The pace of change for Information Technology is challenging established notions of "What is IT?" and "What is Information Security in the modern age?" For one example, the "new" data center technologies such as virtualization, Software-Defined Networking (SDN), service-oriented delivery models, and cloud computing have radically changed the typical IT infrastructure from a defined set of assets owned and controlled by the organization to a constantly fluctuating roster of resources that can come and go from IT department visibility and control.
As this has occurred, we have witnessed the equivalent of a Cambrian Explosion of new Internet-connected life forms--mobile devices, tablets, sensors, actuators, home appliances, monitoring systems, content access devices, and wireless terminals. Applications running on these devices range from recreation to services critical to the functioning of our social and economic infrastructure. Put it all together, and we expect that world population of Internet-connected devices will grow from today's 10 billion to over 50 billion by the year 2020.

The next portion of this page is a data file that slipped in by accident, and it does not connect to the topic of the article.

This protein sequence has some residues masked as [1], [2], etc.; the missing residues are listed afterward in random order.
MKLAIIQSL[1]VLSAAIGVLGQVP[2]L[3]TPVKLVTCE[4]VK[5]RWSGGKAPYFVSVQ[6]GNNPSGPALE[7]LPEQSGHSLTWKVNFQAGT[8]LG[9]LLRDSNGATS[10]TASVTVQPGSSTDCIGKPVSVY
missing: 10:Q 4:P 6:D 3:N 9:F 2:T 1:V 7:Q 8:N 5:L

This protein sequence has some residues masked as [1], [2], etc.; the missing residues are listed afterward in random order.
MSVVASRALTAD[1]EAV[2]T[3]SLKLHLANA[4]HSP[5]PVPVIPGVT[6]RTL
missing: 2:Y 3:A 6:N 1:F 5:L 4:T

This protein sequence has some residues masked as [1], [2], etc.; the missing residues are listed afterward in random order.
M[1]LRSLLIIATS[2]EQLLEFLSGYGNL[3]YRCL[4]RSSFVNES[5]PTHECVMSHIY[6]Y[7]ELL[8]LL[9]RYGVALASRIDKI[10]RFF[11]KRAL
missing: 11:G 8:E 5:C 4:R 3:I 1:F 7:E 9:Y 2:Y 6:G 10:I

From a security point of view, these IT changes, including the expansion of Internet-connected devices, lead to a corresponding increase in attack surface. Instead of the mission of protecting a reasonably known and enclosed IT perimeter, we now must be ready to secure any connected device humans can make against any threat a hacker can innovate. Clearly, using established security practices, except on a larger scale, will not suffice.
Plainly said, we need to think differently about cybersecurity.